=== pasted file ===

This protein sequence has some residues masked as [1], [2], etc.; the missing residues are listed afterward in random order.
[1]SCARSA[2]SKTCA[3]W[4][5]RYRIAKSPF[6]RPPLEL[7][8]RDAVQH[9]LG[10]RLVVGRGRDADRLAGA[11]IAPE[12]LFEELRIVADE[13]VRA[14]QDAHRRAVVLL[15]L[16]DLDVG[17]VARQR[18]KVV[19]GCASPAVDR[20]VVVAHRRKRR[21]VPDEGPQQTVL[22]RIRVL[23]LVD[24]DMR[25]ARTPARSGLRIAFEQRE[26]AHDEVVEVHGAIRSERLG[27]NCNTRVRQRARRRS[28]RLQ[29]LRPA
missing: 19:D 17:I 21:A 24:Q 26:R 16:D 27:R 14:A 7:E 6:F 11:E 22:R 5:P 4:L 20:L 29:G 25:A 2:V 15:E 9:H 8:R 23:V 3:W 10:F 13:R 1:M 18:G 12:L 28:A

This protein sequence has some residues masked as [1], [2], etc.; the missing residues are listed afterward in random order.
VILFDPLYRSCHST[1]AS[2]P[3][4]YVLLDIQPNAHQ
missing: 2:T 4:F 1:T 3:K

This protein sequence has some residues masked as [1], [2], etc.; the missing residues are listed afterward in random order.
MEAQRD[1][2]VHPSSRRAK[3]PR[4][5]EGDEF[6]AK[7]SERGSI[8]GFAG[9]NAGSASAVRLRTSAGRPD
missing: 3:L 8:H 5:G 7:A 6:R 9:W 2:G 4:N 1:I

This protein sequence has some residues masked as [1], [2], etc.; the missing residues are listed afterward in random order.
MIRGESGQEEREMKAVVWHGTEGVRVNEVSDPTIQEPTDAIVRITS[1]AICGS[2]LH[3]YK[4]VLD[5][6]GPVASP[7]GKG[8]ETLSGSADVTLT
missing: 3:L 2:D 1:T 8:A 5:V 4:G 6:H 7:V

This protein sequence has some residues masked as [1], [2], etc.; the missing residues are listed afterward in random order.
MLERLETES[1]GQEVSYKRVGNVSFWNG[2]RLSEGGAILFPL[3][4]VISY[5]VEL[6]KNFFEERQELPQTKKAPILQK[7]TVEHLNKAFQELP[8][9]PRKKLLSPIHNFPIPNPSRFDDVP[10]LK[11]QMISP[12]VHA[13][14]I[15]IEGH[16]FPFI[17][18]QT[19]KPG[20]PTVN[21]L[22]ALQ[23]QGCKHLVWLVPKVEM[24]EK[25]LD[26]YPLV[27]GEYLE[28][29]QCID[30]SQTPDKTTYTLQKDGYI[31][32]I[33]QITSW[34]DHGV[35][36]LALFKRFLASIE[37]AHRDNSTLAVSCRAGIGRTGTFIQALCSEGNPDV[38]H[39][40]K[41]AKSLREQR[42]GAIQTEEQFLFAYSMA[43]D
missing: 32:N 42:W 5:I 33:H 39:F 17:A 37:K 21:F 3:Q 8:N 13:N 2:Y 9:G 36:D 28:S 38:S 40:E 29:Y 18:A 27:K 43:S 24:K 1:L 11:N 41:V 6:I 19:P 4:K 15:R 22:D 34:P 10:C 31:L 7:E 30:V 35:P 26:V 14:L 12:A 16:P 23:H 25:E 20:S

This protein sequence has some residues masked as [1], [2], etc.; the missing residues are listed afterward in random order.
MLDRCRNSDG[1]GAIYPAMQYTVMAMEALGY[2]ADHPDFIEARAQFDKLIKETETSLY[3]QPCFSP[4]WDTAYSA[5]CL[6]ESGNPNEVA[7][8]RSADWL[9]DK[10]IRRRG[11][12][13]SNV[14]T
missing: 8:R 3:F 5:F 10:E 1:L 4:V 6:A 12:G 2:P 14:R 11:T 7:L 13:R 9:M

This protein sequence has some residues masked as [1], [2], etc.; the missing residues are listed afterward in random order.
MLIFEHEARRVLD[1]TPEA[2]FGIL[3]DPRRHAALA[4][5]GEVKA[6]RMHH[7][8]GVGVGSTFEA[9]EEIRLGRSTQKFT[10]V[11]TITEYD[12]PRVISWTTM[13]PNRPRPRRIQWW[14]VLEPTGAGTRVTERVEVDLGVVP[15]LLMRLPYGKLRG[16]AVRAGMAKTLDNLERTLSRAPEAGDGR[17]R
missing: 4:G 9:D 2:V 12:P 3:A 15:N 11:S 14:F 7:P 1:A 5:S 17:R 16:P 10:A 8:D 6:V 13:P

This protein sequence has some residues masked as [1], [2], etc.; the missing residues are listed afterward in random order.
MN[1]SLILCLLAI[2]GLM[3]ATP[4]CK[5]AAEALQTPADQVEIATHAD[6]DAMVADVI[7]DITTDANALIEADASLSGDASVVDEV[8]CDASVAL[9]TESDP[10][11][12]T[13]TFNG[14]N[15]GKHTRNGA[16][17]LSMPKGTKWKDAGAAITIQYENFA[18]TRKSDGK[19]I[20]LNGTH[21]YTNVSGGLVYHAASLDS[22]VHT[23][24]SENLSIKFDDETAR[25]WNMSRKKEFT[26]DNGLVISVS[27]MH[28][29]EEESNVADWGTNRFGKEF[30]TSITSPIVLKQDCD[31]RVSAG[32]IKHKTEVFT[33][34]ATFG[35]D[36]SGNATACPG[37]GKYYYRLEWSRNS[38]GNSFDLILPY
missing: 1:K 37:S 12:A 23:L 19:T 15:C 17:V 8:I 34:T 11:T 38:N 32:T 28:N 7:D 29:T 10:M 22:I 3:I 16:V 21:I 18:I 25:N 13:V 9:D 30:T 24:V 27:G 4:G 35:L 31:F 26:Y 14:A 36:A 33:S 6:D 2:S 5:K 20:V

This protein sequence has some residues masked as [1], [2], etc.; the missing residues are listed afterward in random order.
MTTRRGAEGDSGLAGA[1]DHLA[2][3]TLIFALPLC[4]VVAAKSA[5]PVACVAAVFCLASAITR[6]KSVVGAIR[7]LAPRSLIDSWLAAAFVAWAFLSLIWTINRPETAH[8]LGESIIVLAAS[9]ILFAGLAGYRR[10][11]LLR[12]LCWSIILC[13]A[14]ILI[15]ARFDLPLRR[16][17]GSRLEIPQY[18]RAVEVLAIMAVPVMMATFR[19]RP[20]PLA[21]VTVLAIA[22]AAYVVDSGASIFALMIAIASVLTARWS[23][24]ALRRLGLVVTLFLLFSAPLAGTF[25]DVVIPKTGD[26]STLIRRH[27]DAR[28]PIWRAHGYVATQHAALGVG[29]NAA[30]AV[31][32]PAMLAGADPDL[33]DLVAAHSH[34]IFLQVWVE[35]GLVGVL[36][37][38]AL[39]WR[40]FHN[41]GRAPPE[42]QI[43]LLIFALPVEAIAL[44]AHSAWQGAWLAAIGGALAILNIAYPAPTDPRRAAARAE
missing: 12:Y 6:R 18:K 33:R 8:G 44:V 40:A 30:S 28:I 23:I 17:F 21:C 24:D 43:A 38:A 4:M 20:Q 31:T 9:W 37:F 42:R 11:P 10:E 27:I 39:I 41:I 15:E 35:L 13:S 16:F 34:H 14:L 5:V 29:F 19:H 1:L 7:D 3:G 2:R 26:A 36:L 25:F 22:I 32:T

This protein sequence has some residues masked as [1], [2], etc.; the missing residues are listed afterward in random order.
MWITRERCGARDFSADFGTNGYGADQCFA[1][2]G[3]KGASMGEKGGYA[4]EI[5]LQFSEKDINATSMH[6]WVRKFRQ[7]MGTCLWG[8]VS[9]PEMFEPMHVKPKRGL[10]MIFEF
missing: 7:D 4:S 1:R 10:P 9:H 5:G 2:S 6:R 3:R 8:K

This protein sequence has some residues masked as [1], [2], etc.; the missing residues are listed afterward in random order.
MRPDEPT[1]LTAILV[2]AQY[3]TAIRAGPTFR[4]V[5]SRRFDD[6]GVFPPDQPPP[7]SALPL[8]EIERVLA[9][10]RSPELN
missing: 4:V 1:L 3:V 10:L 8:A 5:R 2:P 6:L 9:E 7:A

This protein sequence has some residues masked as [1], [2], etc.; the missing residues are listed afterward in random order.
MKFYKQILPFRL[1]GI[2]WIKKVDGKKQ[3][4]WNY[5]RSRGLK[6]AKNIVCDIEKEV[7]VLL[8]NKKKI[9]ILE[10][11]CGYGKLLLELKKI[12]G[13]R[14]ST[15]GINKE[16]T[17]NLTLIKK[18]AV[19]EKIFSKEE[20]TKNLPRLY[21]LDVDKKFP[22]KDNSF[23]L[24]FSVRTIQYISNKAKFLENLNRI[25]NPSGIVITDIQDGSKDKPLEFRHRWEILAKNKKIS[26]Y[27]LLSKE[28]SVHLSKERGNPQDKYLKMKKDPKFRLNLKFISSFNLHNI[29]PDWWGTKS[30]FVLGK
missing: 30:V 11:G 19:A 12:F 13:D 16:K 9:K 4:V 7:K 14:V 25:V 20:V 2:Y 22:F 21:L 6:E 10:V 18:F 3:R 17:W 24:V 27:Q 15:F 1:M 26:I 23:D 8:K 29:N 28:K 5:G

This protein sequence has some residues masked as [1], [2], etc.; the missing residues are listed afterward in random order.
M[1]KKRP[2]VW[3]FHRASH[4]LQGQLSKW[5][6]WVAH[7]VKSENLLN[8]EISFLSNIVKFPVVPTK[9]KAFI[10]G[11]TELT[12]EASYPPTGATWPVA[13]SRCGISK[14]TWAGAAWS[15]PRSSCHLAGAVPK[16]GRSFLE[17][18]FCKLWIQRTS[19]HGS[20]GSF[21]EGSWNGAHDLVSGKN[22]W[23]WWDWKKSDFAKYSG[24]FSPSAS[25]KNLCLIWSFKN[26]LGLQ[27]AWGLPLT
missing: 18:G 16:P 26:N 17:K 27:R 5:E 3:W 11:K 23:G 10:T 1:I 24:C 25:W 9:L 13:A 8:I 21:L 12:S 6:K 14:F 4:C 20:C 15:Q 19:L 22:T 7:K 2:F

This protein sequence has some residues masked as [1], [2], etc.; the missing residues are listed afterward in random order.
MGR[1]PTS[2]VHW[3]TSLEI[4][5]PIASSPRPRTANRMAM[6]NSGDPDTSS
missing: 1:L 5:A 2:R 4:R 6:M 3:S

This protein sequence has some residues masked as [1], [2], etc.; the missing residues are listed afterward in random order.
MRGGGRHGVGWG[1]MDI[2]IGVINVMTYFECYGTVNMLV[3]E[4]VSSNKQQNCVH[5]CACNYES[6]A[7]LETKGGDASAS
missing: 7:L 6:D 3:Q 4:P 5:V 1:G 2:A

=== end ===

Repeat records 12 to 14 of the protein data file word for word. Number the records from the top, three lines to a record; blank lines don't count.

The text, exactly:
This protein sequence has some residues masked as [1], [2], etc.; the missing residues are listed afterward in random order.
MKFYKQILPFRL[1]GI[2]WIKKVDGKKQ[3][4]WNY[5]RSRGLK[6]AKNIVCDIEKEV[7]VLL[8]NKKKI[9]ILE[10][11]CGYGKLLLELKKI[12]G[13]R[14]ST[15]GINKE[16]T[17]NLTLIKK[18]AV[19]EKIFSKEE[20]TKNLPRLY[21]LDVDKKFP[22]KDNSF[23]L[24]FSVRTIQYISNKAKFLENLNRI[25]NPSGIVITDIQDGSKDKPLEFRHRWEILAKNKKIS[26]Y[27]LLSKE[28]SVHLSKERGNPQDKYLKMKKDPKFRLNLKFISSFNLHNI[29]PDWWGTKS[30]FVLGK
missing: 30:V 11:G 19:A 12:F 13:D 16:K 9:K 4:V 7:K 14:V 25:V 20:V 2:Y 22:F 21:L 6:E 10:V 18:F 3:R 17:W 24:V 27:Q 15:F 1:M 26:I 23:D 8:K 29:N 28:K 5:G

This protein sequence has some residues masked as [1], [2], etc.; the missing residues are listed afterward in random order.
M[1]KKRP[2]VW[3]FHRASH[4]LQGQLSKW[5][6]WVAH[7]VKSENLLN[8]EISFLSNIVKFPVVPTK[9]KAFI[10]G[11]TELT[12]EASYPPTGATWPVA[13]SRCGISK[14]TWAGAAWS[15]PRSSCHLAGAVPK[16]GRSFLE[17][18]FCKLWIQRTS[19]HGS[20]GSF[21]EGSWNGAHDLVSGKN[22]W[23]WWDWKKSDFAKYSG[24]FSPSAS[25]KNLCLIWSFKN[26]LGLQ[27]AWGLPLT
missing: 18:G 16:P 26:N 17:K 27:R 5:E 3:W 11:K 23:G 10:T 1:I 24:C 25:W 9:L 13:A 8:I 21:L 12:S 6:K 14:F 4:C 20:C 15:Q 19:L 22:T 7:K 2:F

This protein sequence has some residues masked as [1], [2], etc.; the missing residues are listed afterward in random order.
MGR[1]PTS[2]VHW[3]TSLEI[4][5]PIASSPRPRTANRMAM[6]NSGDPDTSS
missing: 1:L 5:A 2:R 4:R 6:M 3:S